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Train wrecks keep U.S. on safety track for world’s lowest fatality rate
Question of the Day
A string of spectacular, deadly train crashes around the globe has raised fresh questions about the safety of rail travel in the U.S. and abroad, and federal regulators have implemented new rules based on one of those accidents.
But a look at the safety records of America's railroads shows that fiery derailments, collisions and other fatal incidents — like those in Spain, Canada, France and elsewhere in recent weeks — are increasingly rare.
"The record speaks for itself. Having said that, you want to look at every event and review it to see what you can learn from it," said Peter Goelz, former managing director at the National Transportation Safety Board. "There is no question that [federal officials] are paying close attention to all of these accidents."
U.S. train accidents declined by 43 percent from 3,019 in 2004 to 1,734 in 2012, according to the Federal Railroad Administration. While classified as "accidents," many of those incidents were minor and resulted in no deaths or injuries.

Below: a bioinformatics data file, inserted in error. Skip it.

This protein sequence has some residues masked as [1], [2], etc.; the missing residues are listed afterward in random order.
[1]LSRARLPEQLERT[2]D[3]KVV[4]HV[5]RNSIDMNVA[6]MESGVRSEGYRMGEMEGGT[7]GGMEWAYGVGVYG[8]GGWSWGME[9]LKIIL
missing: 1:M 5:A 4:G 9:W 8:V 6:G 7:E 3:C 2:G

The railroad administration last year reported 701 railway-related deaths, the vast majority of which involved pedestrians being struck at crossings or cars smashing into trains.
Nine people died last year as a direct result of "train accidents," a definition that includes events such as derailments or train collisions, though those numbers do not include light rail or subways such as the Washington area's Metro system.
Those figures pale in comparison with the number of deaths on U.S. highways each year. The NTSB says 32,367 lost their lives in automobile accidents in 2011. Putting the numbers into greater perspective, 758 people died in recreational boating accidents in 2011. Adding every form of marine accident, such as commercial fishing boats, brought the toll to only 800, the NTSB said.
Although the U.S. has the world's safest railways, federal officials are reacting to recent events.
The Federal Railroad Administration two weeks ago issued an emergency order establishing new safety guidelines for trains carrying hazardous materials.